Putting it all together

Okay, that got a little hairy at the end there, but we made it!

Let's do a quick recap of adjective group components—everything is a lot simpler when you look back at it.

There are two kinds of adjectives that you can use to add qualities to nouns:

  • Describers – describe qualities of a noun. They're often the first words that come to mind when you think of adjectives, like old, hot, brightugly... They are usually adjectives.
  • Classifiers – specify a group that a noun belongs to, for example police carnational anthemchocolate factory.   (Many classifiers such as police and chocolate would function as nouns in other contexts.)

Then, there are two kinds of adverbs you can use to add qualities to describers:

  • Intensifiers – show how strong or intense a describer is, for example really coolso smellysuper hot
  • Qualifiers – describe qualities of a describer, for example oddly solidundoubtedly cleverkindly abrupt

You can combine all of these elements at once if you want, but it starts to sound ridiculous, so people rarely do that unless they are trying to sound funny or exaggerated.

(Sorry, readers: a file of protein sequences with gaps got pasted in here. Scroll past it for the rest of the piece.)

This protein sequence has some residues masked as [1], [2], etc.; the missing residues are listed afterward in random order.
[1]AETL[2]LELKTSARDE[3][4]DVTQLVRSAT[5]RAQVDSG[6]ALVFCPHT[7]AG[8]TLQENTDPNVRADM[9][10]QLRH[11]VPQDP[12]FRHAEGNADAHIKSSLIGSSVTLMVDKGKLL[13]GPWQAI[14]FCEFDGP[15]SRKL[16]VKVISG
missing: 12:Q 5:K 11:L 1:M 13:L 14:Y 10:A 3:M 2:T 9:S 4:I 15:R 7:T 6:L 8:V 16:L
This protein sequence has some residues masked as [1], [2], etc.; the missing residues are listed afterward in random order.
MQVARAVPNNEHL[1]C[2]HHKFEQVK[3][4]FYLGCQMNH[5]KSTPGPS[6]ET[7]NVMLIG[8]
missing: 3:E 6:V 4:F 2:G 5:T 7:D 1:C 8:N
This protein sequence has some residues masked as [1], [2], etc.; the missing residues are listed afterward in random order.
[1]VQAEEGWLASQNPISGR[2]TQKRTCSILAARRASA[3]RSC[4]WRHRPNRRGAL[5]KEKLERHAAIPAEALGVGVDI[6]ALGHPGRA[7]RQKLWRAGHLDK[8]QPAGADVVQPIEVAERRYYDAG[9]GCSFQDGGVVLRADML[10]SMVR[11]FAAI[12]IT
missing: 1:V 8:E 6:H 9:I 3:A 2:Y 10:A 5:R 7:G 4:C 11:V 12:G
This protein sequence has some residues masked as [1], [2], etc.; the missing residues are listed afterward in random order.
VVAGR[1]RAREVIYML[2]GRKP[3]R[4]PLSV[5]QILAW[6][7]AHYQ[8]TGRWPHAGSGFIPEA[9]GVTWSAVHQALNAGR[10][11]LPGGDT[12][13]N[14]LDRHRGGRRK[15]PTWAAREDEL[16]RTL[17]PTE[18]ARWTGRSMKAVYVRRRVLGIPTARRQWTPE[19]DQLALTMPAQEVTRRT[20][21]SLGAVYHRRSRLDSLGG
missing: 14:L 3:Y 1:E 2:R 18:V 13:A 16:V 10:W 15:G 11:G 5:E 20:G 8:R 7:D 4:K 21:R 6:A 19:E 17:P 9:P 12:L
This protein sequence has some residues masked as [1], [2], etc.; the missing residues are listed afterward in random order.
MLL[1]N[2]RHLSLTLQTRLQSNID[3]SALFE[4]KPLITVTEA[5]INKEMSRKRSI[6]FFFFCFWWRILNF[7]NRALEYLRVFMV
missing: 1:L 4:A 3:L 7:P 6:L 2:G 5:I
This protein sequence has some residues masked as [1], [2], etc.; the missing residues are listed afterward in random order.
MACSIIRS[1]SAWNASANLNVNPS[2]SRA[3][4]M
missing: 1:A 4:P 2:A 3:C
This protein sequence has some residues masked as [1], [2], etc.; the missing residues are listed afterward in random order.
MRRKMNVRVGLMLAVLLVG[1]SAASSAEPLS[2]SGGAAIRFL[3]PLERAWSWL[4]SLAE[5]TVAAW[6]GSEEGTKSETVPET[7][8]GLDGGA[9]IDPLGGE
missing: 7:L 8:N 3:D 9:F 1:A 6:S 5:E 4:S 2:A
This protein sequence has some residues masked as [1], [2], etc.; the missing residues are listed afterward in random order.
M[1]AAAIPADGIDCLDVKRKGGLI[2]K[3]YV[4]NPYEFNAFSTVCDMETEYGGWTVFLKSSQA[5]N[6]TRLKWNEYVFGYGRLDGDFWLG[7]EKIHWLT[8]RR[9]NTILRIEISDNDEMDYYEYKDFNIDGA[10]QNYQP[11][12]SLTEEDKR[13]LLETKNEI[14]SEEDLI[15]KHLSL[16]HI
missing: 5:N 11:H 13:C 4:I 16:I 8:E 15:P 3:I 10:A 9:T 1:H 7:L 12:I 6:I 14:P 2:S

Let's have a go at rewriting all the adjective groups in this next snippet.

Miranda looked so different: her hair was cut in this super-cute bob that she’d dyed bright pink, of all things, and she was wearing a striped tube top that (a) seemed way inappropriate for school, and (b) was totally not her usual style.


Miranda looked completely weird: her hair was cut in this totally crazy bob that she’d dyed galactic ultraviolet, of all things, and she was wearing a carbon crop top that (a) seemed unusually revealing for school, and (b) was totally not her modest style.

What's a galactic telescope? It's a kind of telescope. So that means the word galactic is a classifier—it classifies things.

Now, what about ultraviolet? Is it a describer or a classifier? We generally think of colours as describers. You can intensify them (that car is very red), you can put and or a comma between them (a red, dusty car)... So how come we can put a classifier in front of a colour, like in galactic ultraviolet? Classifiers go after describers, right?

What's really going on here is that the colour ultraviolet, which we'd normally consider to be an adjective (specifically, a describer) is instead being treated as a noun. Again, this is something native English speakers do without thinking.

  • We say: That is a red firetruck.
  • We can also say: That is firetruck red.

One sentence is talking about a truck, one is talking about a colour but treating it like a thing in its own right, instead of a describer attached to a noun.

Colours are a bit weird like this!

Miranda looked surprisingly normal: her hair was cut in this discreet little bob that she’d dyed dark brown, of all things, and she was wearing a checkered cotton top that (a) seemed disarmingly earnest for school, and (b) was totally not her punkish style.

Write your own variation, changing the adjective groups in whatever way you like.